28 July 2005
The new "Guidelines" released on July 19, 2005 by the Ministry of Employment, Labour and Productivity "to aid the implementation of the existing labour law" as reported by The Punch Newspaper of July 27, 2005 is inimical and antithetical to section 40 of 1999 constitution of the Federal Republic of Nigeria and International Labour Organisation (ILO) standards and conventions. The constitution and ILO allow workers to freely form and/or belong to Trade Unions of their choice without any condition attached.
One of the new "Guidelines", for instance, states "The existing formation of Trade Unions along industrial/occupational lines should be maintained". This implies that workers could not freely move from one union which is not in anyway protecting or defending their interest to another that they feel could defend and protect their rights. In particular, workers are not free to form any new trade union organisation for the protection of their own interest as provided by section 40 of the 1999 constitution of the Federal Republic of Nigeria. These "Guidelines" are the exact opposite and subversion of section 2 of the Trade Unions (Amendment) Act 2005 which states "Notwithstanding anything to the contrary in this Act, membership of a trade union by employees shall be voluntary and no employee shall be forced to join any trade union or be victimized for refusing to join or remain a member"
Notwithstanding this express provision of the Act, the "Guidelines" in issue still seek to deny workers their constitutional and legal right to join any trade union of their choice on the spurious basis of "occupational line". This line of reasoning is totally untenable in that it is both unconstitutional and illegal. For avoidance of doubt, section 40 of the 1999 constitution states, "Every person shall be entitled to assemble freely and associate with other persons, and in particular he may form or belong to any political party, trade union or any other association for the protection of his interests".
Under the current civil-rule dispensation, the 1999 constitution of Nigeria is the supreme law and as such, no any other legislation or law can take or abridge the right of Nigerian workers to belong to any trade union of their choice, whether they belong to the same "industrial union/ occupational line" or not.
Under the old Trade Unions Act, only workers that belong to the same "occupational line" can belong to same industrial union. However, in order to give effect to section 2 of the Trade Unions (Amendment) Act, 2005 which gives absolute right to employees to join any trade union of their choice, section 6 of this Act amends section 30 of the old Trade Unions Act which forbids employees from belonging to same union "unless" they belong to the same occupational line by the phrase, "whether or not members of the trade union wishing to join the registered federation are employed in trades, occupations or industries which are similar to the trades, occupations or industries of the trade unions which formed the registered federation which the trade union seeks to join".
In order to ensure that employees' right to join any union of their choice is not frustrated or thwarted under any guise, section 5 of the Trade Unions (Amendment) Act, 2005 which amends section 24(1) of the old Trade Union Act states, "for the purpose of collective bargaining, all registered Unions in the employment of an employer shall constitute an electoral college to elect members who will represent them in negotiations with the employer". In plain language, this shows that the new Trade Unions Act recognises a situation where employees will have right to join any union of their choice as there may be more than one "unions in the employment of an employer"!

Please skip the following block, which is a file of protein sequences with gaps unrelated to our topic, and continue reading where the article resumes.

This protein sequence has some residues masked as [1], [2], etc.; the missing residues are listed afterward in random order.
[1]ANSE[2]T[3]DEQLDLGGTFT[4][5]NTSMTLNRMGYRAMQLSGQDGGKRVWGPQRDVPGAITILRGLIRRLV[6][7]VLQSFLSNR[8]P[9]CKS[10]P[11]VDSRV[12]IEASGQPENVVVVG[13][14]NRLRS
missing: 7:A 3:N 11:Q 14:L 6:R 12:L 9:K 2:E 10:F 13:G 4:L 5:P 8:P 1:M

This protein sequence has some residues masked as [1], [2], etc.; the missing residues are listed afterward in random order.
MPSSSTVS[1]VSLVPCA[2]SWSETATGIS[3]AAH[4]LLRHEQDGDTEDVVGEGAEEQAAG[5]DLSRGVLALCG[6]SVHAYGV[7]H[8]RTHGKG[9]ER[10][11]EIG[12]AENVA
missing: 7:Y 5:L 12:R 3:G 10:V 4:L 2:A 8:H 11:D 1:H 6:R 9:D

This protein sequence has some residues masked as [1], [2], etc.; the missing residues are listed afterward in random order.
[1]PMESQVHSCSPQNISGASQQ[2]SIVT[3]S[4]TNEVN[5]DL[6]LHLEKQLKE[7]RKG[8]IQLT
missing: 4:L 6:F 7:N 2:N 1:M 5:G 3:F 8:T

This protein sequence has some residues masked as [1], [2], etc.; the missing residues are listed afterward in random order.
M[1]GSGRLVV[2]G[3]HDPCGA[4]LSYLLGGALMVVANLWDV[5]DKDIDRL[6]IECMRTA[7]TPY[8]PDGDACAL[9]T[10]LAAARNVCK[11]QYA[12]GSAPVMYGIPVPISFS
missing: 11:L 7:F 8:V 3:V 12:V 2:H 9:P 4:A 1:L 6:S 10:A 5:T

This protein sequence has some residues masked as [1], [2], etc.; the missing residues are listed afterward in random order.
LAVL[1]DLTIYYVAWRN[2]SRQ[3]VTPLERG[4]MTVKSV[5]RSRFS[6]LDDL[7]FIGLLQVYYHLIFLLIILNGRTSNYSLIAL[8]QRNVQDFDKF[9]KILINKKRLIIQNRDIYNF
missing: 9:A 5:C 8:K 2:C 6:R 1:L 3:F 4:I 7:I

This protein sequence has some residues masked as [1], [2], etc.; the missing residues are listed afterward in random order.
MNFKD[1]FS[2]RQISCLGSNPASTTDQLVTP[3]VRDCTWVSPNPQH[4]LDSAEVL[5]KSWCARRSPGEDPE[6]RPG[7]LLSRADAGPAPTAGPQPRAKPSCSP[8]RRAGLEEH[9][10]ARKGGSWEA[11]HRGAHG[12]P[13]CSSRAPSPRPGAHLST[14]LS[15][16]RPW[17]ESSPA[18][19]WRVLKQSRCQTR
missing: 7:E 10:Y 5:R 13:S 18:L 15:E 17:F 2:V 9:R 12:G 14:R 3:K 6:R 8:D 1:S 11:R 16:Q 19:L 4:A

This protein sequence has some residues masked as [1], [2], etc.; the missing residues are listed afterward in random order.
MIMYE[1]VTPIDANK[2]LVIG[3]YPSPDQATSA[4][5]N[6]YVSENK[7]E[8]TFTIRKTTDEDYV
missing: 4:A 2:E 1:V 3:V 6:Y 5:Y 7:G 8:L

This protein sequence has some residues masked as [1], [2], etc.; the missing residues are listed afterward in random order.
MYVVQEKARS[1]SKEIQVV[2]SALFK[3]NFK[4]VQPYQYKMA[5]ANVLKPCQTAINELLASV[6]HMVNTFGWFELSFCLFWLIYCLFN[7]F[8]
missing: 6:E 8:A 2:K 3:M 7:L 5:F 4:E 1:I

Against the above expositions, the so-called "Guidelines" meant "to aid the implementation of the existing law" are nothing but brazen assaults designed to prevent workers from taking benefits of the little constitutional and democratic aspects of the Trade Unions (Amendment) Act 2005.
This crude, militaristic hangover must be stoutly resisted by labour activists and the entire labour movement. Genuine labour activists must not allow themselves to be intimidated by this undemocratic and unconstitutional "Guidelines".
Suffice to stress, this is not the first time "guidelines" will be manufactured to abridge the rights of the poor working people. Similar "guidelines" were used by INEC to suppress the rights of Nigerians to form and belong to political parties of their choice until it was fought and eventually defeated at the Supreme Court in a ruling delivered in November 2002 which resulted in the registration of additional 24 political parties as against the regimented existing 6 political parties then. It was affirmed that if any law, act or guideline clashes with the constitution, the latter prevails.
The Nigeria Labour Congress (NLC) Trade Union Congress (TUC) Congress of Free Trade Unions (CFTU), Trade Unionists and Activists, Pro-democracy groups, etc, should collectively reject these guidelines. It is high time we stopped one government parastatal or the other from taking us for a ride and consequently pushing us back.
We of the Campaign for Democratic and Workers' Rights (CDWR) consequently demand the immediate and total withdrawal of these provocative, unconstitutional and illegal "Guidelines".